Toycoin Part 2: Merkle Trees
Note: the toycoin series of posts is for learning / illustrative purposes only; no part of it should be considered secure or useful for real-world purposes.
Merkle trees are trees in which all data (or hashes thereof) reside in leaf nodes, and the interior nodes contain hashes of their children. The typical implementation is in the form of a binary tree.
The inclusion of Merkle trees in blockchains allow for simplified verification of transactions by network participants that are not running “full” nodes. This is described briefly in Section 8 of Nakamoto’s paper. My limited understanding of how such a simplfiied verification could be implemented is:
the participant queries the network until it’s reasonably certain it’s obtained the longest blockchain
the participant asks a full node for the block header of the block containing a transaction to be verified (which includes the Merkle root of the tree of transactions in that block), along with the path of hashes from the transaction in question to the root
if the node provides a valid path of hashes (i.e. terminating in the Merkle root contained in the block header), the transaction is assumed to be valid, since the block header has been accepted by the network (assuming there are subsequent blocks on the blockchain)
What interface should a Merkle tree provide? It seems like a basic implementation should feature something along the lines of:
def insert(tree: MerkleTree, leaf: Hash) -> MerkleTree def from_list(nodes: List[Hash]) -> MekleTree def valid(tree: MerkleTree) -> bool def contains(tree: MerkleTree, leaf: Hash) -> HashPath
from_list are constructors, while
contains are verification functions.
validis imagined to be a validation of the entire tree (i.e. verifying all hashes)
containsis imagined to be a validation of an individual leaf, which returns the path of hahes from the leaf to root, if such a valid path exists, or nothing otherwise (say, an empty path). Returning the path is ,aybe less obvious than, say, a simple
bool, but it’s the proof required for verifying the Merkle root stored in blockchain headers.
What are some desirable properties of a Merkle tree?
Like many (most?) kinds of trees, the tree should as balanced as possible – or alternatively, of minimal height. This ensures optimal, logarithmic traversals from root to leaves.
Maintaining balance can be tricky, but that’s usually due to rebalancing algorithms that preserve some order in the tree. With Merkle trees, the main goal is to verify existence and validitiy, rather than to maintain some invariant order. (In fact, tt would presumably be diffuicult to maintain any kind of order if using a secure hashing algorithm.)
So we can try a simple imeplementation like right-most insertion:
if subtrees are not fully balanced, push new node down to the right-most leaf, then update hashes back up to the root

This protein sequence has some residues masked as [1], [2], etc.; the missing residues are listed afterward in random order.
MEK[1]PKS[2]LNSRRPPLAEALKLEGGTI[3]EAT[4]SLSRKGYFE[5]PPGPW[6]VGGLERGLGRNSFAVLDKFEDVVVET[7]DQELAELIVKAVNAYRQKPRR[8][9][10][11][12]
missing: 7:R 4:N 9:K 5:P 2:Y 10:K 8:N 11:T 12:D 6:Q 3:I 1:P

otherwise, start a new branch to the right (from the root downwards)
This also has the benefit of minimizing the number of hashes that need to be recomputed, since insertion does not alter existing hashes other than the root (although it may insert a small number of new interior nodes).
In the above:
- brown = newly inserted node
- dark green = existing interior node updated
- light green = new interrior node added
A typical recursive implementation of a tree type looks something like:
type MerkleTree = Leaf Hash | Node MerkleTree Hash MerkleTree
In Python, without type constructors, I ended up with:
class MerkleTree: """Merkle hash tree. Initialize with from_singleton() and from_list() functions. """ def __init__(self, label: Hash, left: Optional['MerkleTree'] = None, right: Optional['MerkleTree'] = None ): self.label = label self.left = left self.right = right self.size = self.init_size(left, right) def init_size(self, left: Optional['MerkleTree'] = None, right: Optional['MerkleTree'] = None ) -> int: """Helper for initializing size.""" if left is not None and right is not None: size = left.size + right.size + 1 elif left is not None: size = left.size + 1 else: size = 1 return size
… so, in lieu of type constructors, leaf nodes are implciitly defined as trees with
None children. Accordingly, we can define a simple helper function:
def is_leaf(tree: MerkleTree) -> bool: """Return True if given tree is a leaf node.""" return tree.left is None and tree.right is None
A few noteworthy points from
mypy type-checking perspective:
- the quotes in
Optional['MerkleTree']is needed for annotating forward-referencing types
mypyrequires explicit narrowing (like
assert x is not None,
if x is not None); currently, these cannot be written as one-liners, so it’s not possible to write
init_sizeas a single
Insertion follows the above logic of right-most insertion:
def insert(self, leaf: Hash): """Recurse insertion.""" # base cases if self.left is None: self.left = MerkleTree(b'\x00' + leaf) self.update() elif self.right is None: self.right = MerkleTree(b'\x00' + leaf) self.update() elif self.left.size == self.right.size: self.left = MerkleTree(self.label, self.left, self.right) self.right = from_singleton(leaf) self.update() # recursive case else: self.right.insert(leaf) self.update() def update(self): """Update hash and size of interior node.""" assert self.left is not None if self.right is None: labels = self.left.label size_ = self.left.size else: labels = self.left.label + self.right.label size_ = self.left.size + self.right.size self.label = b'\x01' + hash.hash(labels) self.size = 1 + size_
In short, either insert the leaf to an empty spot, or expand the tree right-ward and insert the leaf, or recursively call insert on the right branch.
update takes care of the housekeeping for size and interior hash updates.
Explicit pattern matching would probably be a bit more clear for handling the
Optional types, but Python doesn’t have such syntax (yet).
Note that the implementation appends
\x01 bytes to leaf and interior nodes, respectively, to protect against second preimage attacks – discussed further below.
Constructors are provided as separate functions, though maybe it’s a bit awkward that initializing a
MerkleTree instance isn’t the same as
from_singleton. Note that a singleton node is still hashed by an interior node (the root).